What Is Torticollis? A Brief Guide
Has your child suddenly started to tilt their head to one side? In young children, torticollis typically goes away by itself within a few weeks, but if it persists or your child seems uncomfortable, you should make an appointment with your doctor.
Torticollis stretches from a child’s neck muscles to their entire body, and there are several reasons for this potentially life-threatening condition. It isn’t limited to babies; even adults get it too. If the condition is addressed early enough, you can halt the progression.
Are you interested to know more? Then keep reading as we discuss everything you have to know about Torticollis.
What Is Torticollis?
Torticollis, also called the wry neck, is a condition in which your head is tilted to one side, and your chin is pulled toward the opposite shoulder. Torticollis can occur at any age, but it’s most common in infants.
What Are The Symptoms Of Torticollis?
The most common Torticollis symptoms are a tilted and twisted head, which may accompany a stiff or painful neck. Other symptoms may include difficulty moving the head, difficulty swallowing, and a reduced neck range of motion. In some cases, Torticollis can also lead to problems with balance and coordination.
What Causes Torticollis?
Torticollis is usually caused by tightness in the muscles that control your head and neck. It can be caused by various factors, including muscle spasms, neck injuries, and congenital disabilities. The condition can also result from an underlying medical condition, such as cerebral palsy or multiple sclerosis.
How Is Torticollis Diagnosed?
Most cases of Torticollis can be diagnosed with a physical exam. Your doctor will ask you about your symptoms and medical history.
They will also do a physical exam of your neck. You may need imaging tests, such as X-rays, to rule out other causes of your symptoms.
Torticollis can lead to chewing and swallowing problems. It can permanently cause your head to tilt to one side. It can also lead to secondary issues, such as headaches, the neck and shoulders, and dizziness.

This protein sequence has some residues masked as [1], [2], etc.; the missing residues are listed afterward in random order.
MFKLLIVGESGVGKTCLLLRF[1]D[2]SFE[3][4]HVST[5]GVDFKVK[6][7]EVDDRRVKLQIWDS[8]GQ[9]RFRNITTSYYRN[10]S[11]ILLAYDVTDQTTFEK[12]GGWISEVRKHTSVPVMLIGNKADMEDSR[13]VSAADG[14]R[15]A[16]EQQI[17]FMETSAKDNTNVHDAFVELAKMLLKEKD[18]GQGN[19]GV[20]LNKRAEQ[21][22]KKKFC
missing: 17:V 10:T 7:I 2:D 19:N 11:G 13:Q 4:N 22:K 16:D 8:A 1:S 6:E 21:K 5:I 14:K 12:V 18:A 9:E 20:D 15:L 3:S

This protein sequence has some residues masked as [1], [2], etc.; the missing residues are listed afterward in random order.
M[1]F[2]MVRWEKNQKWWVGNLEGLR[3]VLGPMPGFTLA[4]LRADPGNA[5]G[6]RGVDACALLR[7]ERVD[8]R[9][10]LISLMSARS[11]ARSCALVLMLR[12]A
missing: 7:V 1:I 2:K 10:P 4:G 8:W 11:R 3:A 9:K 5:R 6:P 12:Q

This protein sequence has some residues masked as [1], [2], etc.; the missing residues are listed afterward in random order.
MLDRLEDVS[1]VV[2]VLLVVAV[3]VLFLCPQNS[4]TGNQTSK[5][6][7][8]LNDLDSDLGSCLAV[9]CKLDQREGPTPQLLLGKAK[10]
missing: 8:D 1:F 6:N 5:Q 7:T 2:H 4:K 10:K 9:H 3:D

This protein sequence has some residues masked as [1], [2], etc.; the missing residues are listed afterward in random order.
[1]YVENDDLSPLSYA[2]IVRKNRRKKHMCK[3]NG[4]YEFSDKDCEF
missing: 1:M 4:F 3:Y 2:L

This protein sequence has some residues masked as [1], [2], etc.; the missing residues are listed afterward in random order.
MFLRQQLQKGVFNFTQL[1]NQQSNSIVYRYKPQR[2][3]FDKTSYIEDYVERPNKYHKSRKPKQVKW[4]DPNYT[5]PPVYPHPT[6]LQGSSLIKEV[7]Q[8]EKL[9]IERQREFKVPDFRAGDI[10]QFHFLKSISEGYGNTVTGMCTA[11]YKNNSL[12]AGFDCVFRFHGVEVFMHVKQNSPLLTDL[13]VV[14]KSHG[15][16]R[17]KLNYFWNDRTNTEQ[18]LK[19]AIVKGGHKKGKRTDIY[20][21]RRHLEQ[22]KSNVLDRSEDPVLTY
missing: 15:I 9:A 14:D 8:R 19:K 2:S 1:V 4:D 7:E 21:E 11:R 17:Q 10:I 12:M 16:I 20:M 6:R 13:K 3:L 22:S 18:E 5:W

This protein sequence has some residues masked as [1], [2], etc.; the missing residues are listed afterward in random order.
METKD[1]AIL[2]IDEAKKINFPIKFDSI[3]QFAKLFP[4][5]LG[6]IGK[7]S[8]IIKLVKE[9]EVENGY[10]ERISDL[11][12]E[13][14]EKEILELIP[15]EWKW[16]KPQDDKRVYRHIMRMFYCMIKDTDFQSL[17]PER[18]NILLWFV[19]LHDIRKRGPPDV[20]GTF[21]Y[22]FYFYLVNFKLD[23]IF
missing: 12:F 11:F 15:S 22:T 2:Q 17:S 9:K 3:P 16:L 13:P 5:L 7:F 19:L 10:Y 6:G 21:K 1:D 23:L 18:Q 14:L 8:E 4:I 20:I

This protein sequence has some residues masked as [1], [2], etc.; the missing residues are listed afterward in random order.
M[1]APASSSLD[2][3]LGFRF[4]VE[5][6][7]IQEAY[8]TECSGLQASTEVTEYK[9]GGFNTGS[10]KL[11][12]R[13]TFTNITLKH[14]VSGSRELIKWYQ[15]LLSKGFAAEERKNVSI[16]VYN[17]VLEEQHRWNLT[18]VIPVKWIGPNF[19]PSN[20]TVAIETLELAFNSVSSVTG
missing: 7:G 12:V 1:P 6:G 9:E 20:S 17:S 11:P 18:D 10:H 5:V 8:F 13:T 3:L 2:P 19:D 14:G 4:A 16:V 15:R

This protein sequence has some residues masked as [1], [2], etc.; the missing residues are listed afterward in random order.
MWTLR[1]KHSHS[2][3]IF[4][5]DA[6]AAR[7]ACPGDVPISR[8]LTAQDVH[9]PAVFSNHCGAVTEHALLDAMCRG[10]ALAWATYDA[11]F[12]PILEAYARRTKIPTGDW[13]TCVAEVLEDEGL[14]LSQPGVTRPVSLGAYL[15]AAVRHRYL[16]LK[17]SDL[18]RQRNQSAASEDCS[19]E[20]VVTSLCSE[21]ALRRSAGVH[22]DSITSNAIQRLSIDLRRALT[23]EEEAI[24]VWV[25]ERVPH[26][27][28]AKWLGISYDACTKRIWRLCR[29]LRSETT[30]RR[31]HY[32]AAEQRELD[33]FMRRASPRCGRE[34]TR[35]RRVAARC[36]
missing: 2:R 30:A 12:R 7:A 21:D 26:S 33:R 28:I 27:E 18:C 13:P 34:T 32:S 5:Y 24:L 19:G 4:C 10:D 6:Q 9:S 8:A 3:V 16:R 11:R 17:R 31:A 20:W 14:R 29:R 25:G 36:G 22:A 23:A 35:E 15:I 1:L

How Is Torticollis Treated?
There are several different Torticollis treatments. The most common is physical therapy, which can help to stretch and strengthen the muscles in the neck.
Surgery is an option for some people. But, it is usually only recommended for those with severe cases of Torticollis.
Most Torticollis in children don’t need treatment, and the condition improves on its own within a few months. If your child has Torticollis, position them differently during feedings and playtime.
If you suspect your child has Torticollis, see your doctor for an evaluation. Pediatric rehabilitation can help your child regain a full range of motion in their neck. It can also improve their overall quality of life.
Prevention Is Better than Cure
If you think your child may have Torticollis, it is essential to seek medical attention. Early intervention is key to preventing further complications.
There are several treatments available that can help improve your child’s condition. Physical therapy is often the first line of treatment. In severe cases, surgery may be necessary.
Contact your doctor or a physical therapist to learn more about treating torticollis and get on the path to recovery. With proper treatment, most children with Torticollis make a full recovery.
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